Indoor air pollution
An article in The Union reported that poor quality indoor air can cause cancer and respiratory and heart diseases, according to the EPA. The story plugged the Healthy Home program, which is administered in California by Sacramento County UCCE director Gloria Barrett.
Salinas ag tech center
The Monterey County Weekly ran a story about the need for a Salinas Valley ag technology innovation center to support entrepreneurial ventures in growing crops for alternative energy and pharmaceuticals. Monterey County UCCE director Sonya Varea-Hammond commented in this story. “Having an ag tech center would really be the catalyst to do so much more,” she is quoted. “What we are really looking for is technological innovation enterprises that could not only sell to local companies, but they could sell to whoever."
The San Francisco Chronicle ran a story about new rules for leafy green vegetables that are aimed at preventing food safety outbreaks like the fresh spinach fiasco of fall 2006. Some of the rules, the article says, are costly, scientifically unproven and environmentally harmful. Toward the end of the very lengthy story, UC Davis researcher Linda Harris is quoted as saying "we will never eliminate food-borne illness entirely." UC Davis WIFFS director Michael Payne commented on the conflicts between farmers, agencies and environmental groups. "I see both sides digging in their heels. What's needed here is common sense and individualized risk assessment for a particular farm. ... Some practices are no-brainers, and others we don't have research on," the article quotes Payne.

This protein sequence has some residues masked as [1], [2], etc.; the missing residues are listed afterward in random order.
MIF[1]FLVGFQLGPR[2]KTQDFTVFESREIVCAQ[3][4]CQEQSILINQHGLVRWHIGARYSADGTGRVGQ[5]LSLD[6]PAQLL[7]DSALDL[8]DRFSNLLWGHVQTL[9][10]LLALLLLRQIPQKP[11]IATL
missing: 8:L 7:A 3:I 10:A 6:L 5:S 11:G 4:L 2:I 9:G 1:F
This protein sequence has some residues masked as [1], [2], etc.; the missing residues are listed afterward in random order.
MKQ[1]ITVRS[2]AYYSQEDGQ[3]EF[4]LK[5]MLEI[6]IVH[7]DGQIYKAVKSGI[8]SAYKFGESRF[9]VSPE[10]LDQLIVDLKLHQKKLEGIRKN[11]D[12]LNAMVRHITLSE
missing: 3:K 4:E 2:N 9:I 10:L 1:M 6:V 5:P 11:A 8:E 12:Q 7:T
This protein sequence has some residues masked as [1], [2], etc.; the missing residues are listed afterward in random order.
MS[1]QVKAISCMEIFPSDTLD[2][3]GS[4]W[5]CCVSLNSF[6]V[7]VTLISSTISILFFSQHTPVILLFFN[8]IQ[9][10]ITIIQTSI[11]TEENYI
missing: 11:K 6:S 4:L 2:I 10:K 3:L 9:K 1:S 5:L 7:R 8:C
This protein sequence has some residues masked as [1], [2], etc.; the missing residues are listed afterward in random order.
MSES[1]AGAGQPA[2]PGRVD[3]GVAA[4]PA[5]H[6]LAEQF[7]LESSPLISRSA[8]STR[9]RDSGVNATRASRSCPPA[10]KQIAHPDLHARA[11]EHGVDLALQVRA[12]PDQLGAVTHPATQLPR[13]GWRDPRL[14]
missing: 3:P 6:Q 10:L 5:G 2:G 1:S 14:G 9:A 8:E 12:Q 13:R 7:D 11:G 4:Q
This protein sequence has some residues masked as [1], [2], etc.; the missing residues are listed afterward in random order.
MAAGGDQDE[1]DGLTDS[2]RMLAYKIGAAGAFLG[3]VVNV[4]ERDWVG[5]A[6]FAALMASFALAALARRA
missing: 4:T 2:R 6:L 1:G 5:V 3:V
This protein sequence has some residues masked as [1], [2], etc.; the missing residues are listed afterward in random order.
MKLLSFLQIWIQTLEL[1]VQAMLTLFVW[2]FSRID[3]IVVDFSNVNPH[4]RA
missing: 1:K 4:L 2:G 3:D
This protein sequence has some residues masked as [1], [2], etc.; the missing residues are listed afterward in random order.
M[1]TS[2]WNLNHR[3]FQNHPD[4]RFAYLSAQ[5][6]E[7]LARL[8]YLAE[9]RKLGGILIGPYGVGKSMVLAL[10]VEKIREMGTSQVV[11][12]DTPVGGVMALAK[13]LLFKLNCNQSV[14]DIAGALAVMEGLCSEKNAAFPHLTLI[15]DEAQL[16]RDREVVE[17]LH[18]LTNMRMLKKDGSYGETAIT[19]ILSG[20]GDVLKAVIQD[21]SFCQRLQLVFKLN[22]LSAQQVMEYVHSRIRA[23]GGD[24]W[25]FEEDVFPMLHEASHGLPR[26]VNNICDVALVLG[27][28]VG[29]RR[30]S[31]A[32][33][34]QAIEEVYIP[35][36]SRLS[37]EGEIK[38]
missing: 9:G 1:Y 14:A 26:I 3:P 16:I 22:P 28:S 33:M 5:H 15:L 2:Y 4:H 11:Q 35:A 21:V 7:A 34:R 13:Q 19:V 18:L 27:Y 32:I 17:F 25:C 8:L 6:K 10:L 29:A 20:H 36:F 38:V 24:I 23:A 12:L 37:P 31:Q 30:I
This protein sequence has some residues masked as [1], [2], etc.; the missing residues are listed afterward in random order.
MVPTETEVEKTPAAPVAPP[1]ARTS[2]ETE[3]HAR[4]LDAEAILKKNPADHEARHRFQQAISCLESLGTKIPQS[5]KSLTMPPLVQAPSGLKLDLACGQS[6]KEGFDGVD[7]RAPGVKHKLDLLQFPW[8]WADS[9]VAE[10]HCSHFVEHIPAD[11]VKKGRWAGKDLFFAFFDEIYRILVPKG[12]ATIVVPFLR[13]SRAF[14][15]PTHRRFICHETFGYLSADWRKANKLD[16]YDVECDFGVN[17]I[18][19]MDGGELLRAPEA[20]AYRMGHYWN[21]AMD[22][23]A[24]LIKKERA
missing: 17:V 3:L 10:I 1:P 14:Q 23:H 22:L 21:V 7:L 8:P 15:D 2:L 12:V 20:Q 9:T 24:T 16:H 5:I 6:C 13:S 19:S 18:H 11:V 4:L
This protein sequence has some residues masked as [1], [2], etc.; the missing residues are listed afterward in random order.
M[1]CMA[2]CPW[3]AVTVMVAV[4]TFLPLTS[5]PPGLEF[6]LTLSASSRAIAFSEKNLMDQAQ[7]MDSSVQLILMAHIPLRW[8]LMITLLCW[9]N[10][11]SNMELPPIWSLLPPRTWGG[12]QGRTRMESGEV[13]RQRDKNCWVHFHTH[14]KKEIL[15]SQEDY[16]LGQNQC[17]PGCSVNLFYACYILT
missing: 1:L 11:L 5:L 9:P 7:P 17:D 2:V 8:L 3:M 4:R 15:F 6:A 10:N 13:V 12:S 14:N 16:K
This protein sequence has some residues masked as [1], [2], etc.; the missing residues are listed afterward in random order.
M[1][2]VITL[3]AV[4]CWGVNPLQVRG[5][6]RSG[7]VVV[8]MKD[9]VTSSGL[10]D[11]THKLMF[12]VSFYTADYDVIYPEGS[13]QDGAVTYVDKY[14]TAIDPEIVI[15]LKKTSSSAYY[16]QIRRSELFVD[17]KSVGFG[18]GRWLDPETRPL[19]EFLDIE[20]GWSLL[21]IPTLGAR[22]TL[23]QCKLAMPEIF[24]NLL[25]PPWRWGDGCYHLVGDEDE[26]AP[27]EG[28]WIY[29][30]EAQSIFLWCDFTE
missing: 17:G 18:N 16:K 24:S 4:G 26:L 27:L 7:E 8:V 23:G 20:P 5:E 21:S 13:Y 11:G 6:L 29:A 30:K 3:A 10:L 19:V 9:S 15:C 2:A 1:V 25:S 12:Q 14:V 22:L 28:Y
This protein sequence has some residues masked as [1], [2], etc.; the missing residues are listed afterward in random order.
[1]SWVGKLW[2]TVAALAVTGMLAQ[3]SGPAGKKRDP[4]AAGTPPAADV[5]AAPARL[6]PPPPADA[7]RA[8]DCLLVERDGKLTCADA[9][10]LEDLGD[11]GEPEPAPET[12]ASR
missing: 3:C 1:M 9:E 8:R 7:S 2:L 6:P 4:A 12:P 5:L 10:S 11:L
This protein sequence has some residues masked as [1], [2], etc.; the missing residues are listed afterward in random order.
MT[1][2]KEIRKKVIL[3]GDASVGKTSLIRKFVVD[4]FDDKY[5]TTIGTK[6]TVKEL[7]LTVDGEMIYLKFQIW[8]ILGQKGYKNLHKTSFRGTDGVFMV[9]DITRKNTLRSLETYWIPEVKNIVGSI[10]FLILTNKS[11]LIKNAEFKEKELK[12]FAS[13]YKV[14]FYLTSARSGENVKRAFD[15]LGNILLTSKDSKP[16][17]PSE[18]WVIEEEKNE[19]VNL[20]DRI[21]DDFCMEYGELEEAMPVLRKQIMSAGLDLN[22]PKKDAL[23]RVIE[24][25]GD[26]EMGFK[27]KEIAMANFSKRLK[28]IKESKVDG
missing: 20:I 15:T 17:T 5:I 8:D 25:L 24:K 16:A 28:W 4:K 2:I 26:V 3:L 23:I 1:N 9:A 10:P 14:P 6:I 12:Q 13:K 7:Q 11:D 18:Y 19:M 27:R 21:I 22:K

SOD "roars back"
UC Cooperative Extension advisor Steven Swain comments in the Marin Independent Journal on the desperate and frustrating experiences of homeowners whose beloved oak trees are susceptible to Sudden Oak Death. He said a recent wave of oak deaths is yet to crest. "We haven't really seen the beginning of the true coast live oak mortality as a result of the rains of 2005 and 2006," Swain is quoted. The reporter also spoke to UC Davis plant pathologist David Rizzo. He said many of the trees now dying were infected in 2005. "My guess is we're going to see just as much next year with trees that took two years to die after the 2006 episode," Rizzo is quoted.